·
Registered
Joined
·
517 Posts
Once your car is "toasted", probably it could be used to charge your home solar or wind electrical system , using the ICE and the electric generator to charge the house batteries... you could sell or repair the parts of the main battery if still are working well.
 

·
Registered
Joined
·
1,473 Posts
Will the car have a longer life span if I do this?
No.

The car will utilize the battery regardless of you charging it or not charging it and chemical wear will occur anyway. If you stop charging then the wear will happen on low-end of the battery capacity. If you charge it constantly the wear will happen on the high-end of the battery capacity. Either case the wear will occur but typically batteries wear out more both in high and low end of the charging cycle. With the buffers of Gen1 (with the raise lower buffer PPR fix) neither is a concern.

So drive and charge normally and if the battery breaks it's just down to luck. It may die tomorrow or last for another decade or two.

If that makes you uneasy, trade it.
 

·
Registered
2012 Volt
Joined
·
2 Posts
Discussion Starter · #7 ·
Thanks all -

I'm not nervous at all about the car dying in the next few days, months or years. It's fun to think about the next car I'd get when that happens. But - I also like no car payments and a fun car to drive. The most interesting advice here is putting the car in Mountain mode each time I get in. My current commute is 38 miles round trip and I can make it on a full charge 25% of the time (sometimes with air conditioning on). 25% of the time it's too hot or too cold and I only get 25 miles. 50% of the time I need 3-8 miles of ICE.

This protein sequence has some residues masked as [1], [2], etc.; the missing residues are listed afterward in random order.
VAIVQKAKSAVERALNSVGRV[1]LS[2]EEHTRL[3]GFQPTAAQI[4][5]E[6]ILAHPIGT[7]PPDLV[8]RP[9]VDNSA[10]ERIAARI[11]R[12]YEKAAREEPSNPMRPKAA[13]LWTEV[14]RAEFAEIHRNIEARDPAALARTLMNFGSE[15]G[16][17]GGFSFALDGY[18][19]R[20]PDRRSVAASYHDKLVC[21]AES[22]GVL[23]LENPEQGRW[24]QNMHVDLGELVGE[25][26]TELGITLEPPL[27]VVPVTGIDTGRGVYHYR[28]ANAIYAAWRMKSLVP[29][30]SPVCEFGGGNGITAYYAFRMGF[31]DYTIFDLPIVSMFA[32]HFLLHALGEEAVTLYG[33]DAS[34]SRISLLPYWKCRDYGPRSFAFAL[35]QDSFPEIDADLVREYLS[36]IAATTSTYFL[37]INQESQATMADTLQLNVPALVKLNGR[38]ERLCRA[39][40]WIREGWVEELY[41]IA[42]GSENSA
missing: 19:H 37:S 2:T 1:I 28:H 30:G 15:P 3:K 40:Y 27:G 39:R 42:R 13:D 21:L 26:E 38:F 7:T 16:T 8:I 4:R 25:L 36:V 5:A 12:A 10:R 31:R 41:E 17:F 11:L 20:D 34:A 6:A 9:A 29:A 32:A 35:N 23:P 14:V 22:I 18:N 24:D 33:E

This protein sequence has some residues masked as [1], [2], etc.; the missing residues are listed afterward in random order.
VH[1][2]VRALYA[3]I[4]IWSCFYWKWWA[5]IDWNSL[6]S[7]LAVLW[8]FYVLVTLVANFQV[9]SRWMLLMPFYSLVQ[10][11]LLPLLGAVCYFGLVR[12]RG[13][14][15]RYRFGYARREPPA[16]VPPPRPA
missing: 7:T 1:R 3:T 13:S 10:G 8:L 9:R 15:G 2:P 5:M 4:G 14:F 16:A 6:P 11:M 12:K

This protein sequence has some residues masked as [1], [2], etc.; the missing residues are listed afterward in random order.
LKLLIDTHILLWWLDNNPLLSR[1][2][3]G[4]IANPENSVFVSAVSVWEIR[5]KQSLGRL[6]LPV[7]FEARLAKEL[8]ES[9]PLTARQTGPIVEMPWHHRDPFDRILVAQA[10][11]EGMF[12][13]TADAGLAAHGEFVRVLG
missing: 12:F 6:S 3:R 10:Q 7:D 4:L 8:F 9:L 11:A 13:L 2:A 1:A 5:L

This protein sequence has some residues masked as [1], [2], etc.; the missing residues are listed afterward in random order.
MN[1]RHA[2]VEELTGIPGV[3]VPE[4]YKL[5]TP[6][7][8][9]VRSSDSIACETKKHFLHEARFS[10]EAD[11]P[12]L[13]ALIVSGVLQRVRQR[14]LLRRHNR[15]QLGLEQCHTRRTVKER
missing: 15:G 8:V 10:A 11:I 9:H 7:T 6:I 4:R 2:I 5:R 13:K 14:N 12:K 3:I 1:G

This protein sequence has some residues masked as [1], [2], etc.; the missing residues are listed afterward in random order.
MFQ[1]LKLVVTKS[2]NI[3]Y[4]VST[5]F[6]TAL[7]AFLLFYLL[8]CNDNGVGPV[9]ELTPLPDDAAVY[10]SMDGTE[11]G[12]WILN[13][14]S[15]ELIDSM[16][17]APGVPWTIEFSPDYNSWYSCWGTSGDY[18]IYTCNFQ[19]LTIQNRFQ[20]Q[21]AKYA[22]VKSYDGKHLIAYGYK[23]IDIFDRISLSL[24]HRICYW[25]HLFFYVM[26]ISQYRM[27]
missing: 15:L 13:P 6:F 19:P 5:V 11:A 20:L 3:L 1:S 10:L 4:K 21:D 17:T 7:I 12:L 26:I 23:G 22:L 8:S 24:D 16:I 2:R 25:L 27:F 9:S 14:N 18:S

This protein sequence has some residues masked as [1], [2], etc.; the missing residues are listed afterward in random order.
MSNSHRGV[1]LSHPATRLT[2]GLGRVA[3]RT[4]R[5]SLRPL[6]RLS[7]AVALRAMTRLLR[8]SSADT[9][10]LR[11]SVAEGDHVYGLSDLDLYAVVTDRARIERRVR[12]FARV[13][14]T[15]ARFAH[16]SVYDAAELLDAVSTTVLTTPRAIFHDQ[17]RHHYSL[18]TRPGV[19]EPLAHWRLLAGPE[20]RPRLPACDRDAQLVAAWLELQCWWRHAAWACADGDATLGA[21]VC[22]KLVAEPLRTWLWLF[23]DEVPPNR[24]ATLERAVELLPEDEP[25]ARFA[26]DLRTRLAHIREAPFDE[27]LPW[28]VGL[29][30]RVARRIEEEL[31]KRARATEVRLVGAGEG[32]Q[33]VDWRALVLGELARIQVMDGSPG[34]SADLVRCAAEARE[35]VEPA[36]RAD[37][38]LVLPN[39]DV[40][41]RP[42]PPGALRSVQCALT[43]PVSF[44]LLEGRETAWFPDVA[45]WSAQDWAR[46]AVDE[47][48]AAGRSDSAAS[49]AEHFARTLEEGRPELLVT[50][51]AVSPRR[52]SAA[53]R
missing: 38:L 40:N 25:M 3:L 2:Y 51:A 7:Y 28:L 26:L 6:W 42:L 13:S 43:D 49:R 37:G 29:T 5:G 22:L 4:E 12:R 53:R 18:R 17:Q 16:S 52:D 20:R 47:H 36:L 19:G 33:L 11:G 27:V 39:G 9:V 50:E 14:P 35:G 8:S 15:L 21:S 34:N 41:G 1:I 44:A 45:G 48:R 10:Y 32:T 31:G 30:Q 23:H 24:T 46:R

I tell people that I get 36 MPG with the ICE and I still feel like I'm driving an ipod when the rest of the world drives record players. I just want to keep the (free) feeling going as long as possible.
 

·
Registered
2017 Volt Premier 80k+ Miles
Joined
·
706 Posts
In the opening post, you said you knew you were going to lose battery function in the next year or two. If that isn't the case, and unless you are having actual indications that the HV battery is failing, then just continue to drive it as normal.

As I said prior, there doesn't appear to be any battery failures due to cycles/miles. Age seems to be the major factor. I intend to continue to put high mileage on mine while charging to full daily,
 

·
Registered
Joined
·
193 Posts
Douga,

When and if the batteries go, you will have a brick basically. The VOLT does not have a traditional transmission. The electric motors are essentially the "gears" in a traditional transmission and replace their function. So if a battery failure is detected, the controller will not power the motors and you would have no way to connect the gas engine and transmit output to the wheels. The technology used demands that the battery and the electric motors function to move the car. Most hybrids use a similar two electric motor transaxle design. GM did a good job of battery management, but if a couple of cells fail and trip the controller to shut down, there is little choice but to replace the bad cells or the entire battery pack or a bad section of it.